Treating Depression: What Works?

By Debra Gordon

Types of Depression

The National Institute of Mental Health defines three major forms of depressive illness:

1. Major depression - Also referred to as unipolar or clinical depression, major depressive episodes last at least two weeks. They may last for several months or longer and may occur several times over the lifetime.

2. Dysthymia - While milder and longer-lasting (at least two years), the symptoms of dysthymia are the same as those for major depression. People with dysthymia frequently lack zest and enthusiasm for life, living a joyless and fatigued existence that seems almost a natural outgrowth of their personalities. They can also experience major depressive episodes.

3. Manic-depression (or bipolar disorder) - This is a less common form of depression that involves cycles of depressive symptoms alternating with mania.

Numerous studies find that a combination of medication and psychotherapy works best for treating severe depression, while psychotherapy alone may work just as well as medication for mild or moderate depression. Here's a look at your options in both cases:


Today, doctors have dozens of medications from which to choose. None is better than the other; everyone reacts to medications differently, and you may even find that a medication that's worked for you in the past suddenly stops working.

  • Selective serotonin reuptake inhibitors (SSRIs) - These include fluoxetine (Prozac), sertraline (Zoloft), paroxetine (Paxil), and citalopram (Celexa). They work by blocking the brain's reuptake of serotonin, a neurotransmitter that helps regulate mood, sleep, eating and more. SSRIs allow serotonin to remain available to the brain. Side effects include loss of libido, nervousness, nausea, diarrhea and insomnia, most of which tend to disappear over time.

  • Tricyclics (TCAs) - Includes drugs like Elavil and Ludiomil. These drugs inhibit norepinephrine reuptake or both norepinephrine and serotonin reuptake. Side effects include fainting, weight gain and headaches.

  • Monoamine oxidase inhibitors (MAOI) - These drugs include phenelzine (Nardil), isocarboxazid (Marplan) and tranylcypromine (Parnate). These drugs inhibit the action of monoamine oxidase, an enzyme that breaks down brain chemicals like serotonin implicated in depression. Can produce life-threatening interactions with common foods like aged cheese.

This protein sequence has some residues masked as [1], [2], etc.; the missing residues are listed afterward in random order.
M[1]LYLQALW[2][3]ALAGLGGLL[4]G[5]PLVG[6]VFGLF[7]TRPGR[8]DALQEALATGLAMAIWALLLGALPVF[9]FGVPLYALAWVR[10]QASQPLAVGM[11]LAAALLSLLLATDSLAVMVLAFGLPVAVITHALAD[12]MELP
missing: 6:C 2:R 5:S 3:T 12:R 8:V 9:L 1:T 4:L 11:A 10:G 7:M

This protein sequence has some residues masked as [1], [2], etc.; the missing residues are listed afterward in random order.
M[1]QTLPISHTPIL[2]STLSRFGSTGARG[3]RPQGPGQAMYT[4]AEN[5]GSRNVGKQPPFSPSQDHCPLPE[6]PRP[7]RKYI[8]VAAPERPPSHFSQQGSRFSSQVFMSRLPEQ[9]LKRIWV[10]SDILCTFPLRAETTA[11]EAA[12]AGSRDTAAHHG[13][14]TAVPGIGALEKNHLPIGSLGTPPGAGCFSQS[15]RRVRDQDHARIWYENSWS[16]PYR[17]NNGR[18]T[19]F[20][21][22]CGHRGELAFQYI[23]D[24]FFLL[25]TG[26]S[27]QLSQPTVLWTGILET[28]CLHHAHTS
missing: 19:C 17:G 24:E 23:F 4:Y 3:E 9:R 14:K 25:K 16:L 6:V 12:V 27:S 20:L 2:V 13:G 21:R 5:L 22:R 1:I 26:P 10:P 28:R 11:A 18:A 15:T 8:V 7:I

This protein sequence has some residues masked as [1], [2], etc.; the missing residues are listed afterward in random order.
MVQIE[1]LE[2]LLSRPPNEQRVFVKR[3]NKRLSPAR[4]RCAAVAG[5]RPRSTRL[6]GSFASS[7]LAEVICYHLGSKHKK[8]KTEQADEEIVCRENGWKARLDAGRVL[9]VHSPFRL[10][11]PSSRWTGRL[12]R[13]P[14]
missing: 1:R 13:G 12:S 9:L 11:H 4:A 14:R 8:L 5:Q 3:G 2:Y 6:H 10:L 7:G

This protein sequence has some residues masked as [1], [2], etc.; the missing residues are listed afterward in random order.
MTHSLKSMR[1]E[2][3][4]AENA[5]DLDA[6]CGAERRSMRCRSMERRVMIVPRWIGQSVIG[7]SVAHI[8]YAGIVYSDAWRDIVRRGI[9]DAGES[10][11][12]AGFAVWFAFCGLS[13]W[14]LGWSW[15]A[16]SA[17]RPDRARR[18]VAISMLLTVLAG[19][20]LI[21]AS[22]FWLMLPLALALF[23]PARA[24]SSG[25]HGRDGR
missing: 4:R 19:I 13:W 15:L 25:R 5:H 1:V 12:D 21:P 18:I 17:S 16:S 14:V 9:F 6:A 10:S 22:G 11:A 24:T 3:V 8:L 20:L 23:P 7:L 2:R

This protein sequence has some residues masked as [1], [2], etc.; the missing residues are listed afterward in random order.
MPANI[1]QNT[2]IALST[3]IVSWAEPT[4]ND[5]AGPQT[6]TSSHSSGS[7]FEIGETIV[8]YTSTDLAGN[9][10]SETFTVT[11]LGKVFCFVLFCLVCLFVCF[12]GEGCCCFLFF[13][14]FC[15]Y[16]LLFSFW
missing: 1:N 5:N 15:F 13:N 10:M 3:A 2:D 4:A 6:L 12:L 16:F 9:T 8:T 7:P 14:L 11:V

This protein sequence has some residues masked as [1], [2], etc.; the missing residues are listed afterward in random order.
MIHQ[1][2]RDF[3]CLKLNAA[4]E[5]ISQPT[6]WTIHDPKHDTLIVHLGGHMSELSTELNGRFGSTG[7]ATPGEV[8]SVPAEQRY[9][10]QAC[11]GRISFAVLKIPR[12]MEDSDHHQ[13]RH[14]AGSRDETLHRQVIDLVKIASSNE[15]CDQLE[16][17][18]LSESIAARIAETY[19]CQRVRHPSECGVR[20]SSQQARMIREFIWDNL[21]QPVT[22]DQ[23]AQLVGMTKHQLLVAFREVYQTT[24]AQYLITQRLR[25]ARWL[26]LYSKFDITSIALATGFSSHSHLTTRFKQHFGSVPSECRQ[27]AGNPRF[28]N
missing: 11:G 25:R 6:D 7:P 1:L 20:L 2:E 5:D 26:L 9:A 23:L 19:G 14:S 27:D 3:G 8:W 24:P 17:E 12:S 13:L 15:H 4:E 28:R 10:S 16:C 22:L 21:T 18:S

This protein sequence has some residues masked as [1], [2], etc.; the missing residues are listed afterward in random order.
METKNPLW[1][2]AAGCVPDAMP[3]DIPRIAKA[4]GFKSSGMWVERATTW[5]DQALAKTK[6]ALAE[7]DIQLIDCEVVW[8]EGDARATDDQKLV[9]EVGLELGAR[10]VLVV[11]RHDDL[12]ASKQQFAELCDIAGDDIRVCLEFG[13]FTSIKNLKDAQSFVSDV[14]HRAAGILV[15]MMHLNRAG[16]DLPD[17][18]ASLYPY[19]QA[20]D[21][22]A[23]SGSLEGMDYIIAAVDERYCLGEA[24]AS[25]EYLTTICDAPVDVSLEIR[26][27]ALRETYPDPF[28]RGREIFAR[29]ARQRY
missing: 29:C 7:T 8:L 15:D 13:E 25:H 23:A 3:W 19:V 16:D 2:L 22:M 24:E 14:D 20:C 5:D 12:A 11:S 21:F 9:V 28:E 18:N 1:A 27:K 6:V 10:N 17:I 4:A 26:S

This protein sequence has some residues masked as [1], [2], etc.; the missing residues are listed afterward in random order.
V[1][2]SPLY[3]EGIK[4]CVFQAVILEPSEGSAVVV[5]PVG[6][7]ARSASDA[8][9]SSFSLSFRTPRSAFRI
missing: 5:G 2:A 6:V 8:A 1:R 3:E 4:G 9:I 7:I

• Mixed reuptake inhibitors - Bupropion (Wellbutrin) and venlafaxine (Effexor), which regulate transmission of norepinephrine, dopamine and/or serotonin. Buproprion tends to have very few side effects, while venlafaxine's side effects include nausea, headaches and loss of libido.

  • 5-HT modulators - Nefazodone (Serzone) and trazodone (Desyrel). These drugs block receptors in the brain for the 5-HT enzyme, a precursor of serotonin. They have a low risk of side effects, but they may cause sudden drops in blood pressure upon standing, headaches and daytime drowsiness. In rare cases, nefazodone may cause liver damage.

  • Norepinephrine and 5-HT modulators: Mirtazapine (Remeron) - Blocks serotonin receptors and tends to relieve symptoms sooner than the SSRIs. Side effects include weight gain and daytime drowsiness.


The two most common and best-researched types of therapy for depression are interpersonal therapy (IPT) and cognitive behavioral therapy (CBT).

  • Interpersonal therapy defines depression as a treatable mental illness that is not the patient's fault. It focuses on connections between current life events and the beginning of depression to help patients understand and overcome their depression, while also helping patients develop positive life events to counteract the negative cycle of depression.

  • Cognitive behavioral therapy helps people change the negative perceptions of the world that contribute to their depression.

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